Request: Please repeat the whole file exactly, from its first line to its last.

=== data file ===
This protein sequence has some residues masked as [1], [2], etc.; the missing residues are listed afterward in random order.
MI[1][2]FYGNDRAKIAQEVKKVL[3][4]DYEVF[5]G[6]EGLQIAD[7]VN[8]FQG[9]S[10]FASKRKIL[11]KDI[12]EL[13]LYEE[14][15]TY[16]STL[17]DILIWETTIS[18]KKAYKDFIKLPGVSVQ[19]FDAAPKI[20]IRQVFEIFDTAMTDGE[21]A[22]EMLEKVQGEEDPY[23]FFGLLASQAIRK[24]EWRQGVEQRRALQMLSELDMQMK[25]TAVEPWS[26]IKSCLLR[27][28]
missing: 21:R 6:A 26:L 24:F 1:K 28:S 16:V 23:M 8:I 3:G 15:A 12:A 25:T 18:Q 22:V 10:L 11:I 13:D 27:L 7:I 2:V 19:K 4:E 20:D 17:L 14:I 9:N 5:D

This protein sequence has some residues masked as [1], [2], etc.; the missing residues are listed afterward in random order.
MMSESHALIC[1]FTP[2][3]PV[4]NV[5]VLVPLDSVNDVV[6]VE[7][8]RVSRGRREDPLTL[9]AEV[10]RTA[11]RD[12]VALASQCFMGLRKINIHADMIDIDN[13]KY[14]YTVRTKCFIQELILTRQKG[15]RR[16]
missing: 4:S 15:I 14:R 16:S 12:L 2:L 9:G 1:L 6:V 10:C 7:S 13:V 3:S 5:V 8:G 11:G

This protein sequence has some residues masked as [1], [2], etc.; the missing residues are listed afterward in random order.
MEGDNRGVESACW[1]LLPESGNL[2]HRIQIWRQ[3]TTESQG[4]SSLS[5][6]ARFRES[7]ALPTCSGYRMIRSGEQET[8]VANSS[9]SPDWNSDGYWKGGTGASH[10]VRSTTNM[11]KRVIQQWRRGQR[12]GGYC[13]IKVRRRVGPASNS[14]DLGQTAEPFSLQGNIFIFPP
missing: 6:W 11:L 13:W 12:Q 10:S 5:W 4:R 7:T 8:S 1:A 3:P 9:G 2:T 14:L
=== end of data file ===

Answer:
This protein sequence has some residues masked as [1], [2], etc.; the missing residues are listed afterward in random order.
MI[1][2]FYGNDRAKIAQEVKKVL[3][4]DYEVF[5]G[6]EGLQIAD[7]VN[8]FQG[9]S[10]FASKRKIL[11]KDI[12]EL[13]LYEE[14][15]TY[16]STL[17]DILIWETTIS[18]KKAYKDFIKLPGVSVQ[19]FDAAPKI[20]IRQVFEIFDTAMTDGE[21]A[22]EMLEKVQGEEDPY[23]FFGLLASQAIRK[24]EWRQGVEQRRALQMLSELDMQMK[25]TAVEPWS[26]IKSCLLR[27][28]
missing: 21:R 6:A 26:L 24:F 1:K 28:S 16:V 23:M 8:I 3:G 15:A 12:A 25:T 18:Q 22:V 10:L 11:I 13:D 27:L 7:I 2:V 19:K 4:E 20:D 17:L 14:I 9:N 5:D

This protein sequence has some residues masked as [1], [2], etc.; the missing residues are listed afterward in random order.
MMSESHALIC[1]FTP[2][3]PV[4]NV[5]VLVPLDSVNDVV[6]VE[7][8]RVSRGRREDPLTL[9]AEV[10]RTA[11]RD[12]VALASQCFMGLRKINIHADMIDIDN[13]KY[14]YTVRTKCFIQELILTRQKG[15]RR[16]
missing: 4:S 15:I 14:R 16:S 12:L 2:L 9:G 1:L 6:V 10:C 7:S 13:V 3:S 5:V 8:G 11:G

This protein sequence has some residues masked as [1], [2], etc.; the missing residues are listed afterward in random order.
MEGDNRGVESACW[1]LLPESGNL[2]HRIQIWRQ[3]TTESQG[4]SSLS[5][6]ARFRES[7]ALPTCSGYRMIRSGEQET[8]VANSS[9]SPDWNSDGYWKGGTGASH[10]VRSTTNM[11]KRVIQQWRRGQR[12]GGYC[13]IKVRRRVGPASNS[14]DLGQTAEPFSLQGNIFIFPP
missing: 6:W 11:L 13:W 12:Q 10:S 5:W 4:R 7:T 8:S 1:A 3:P 9:G 2:T 14:L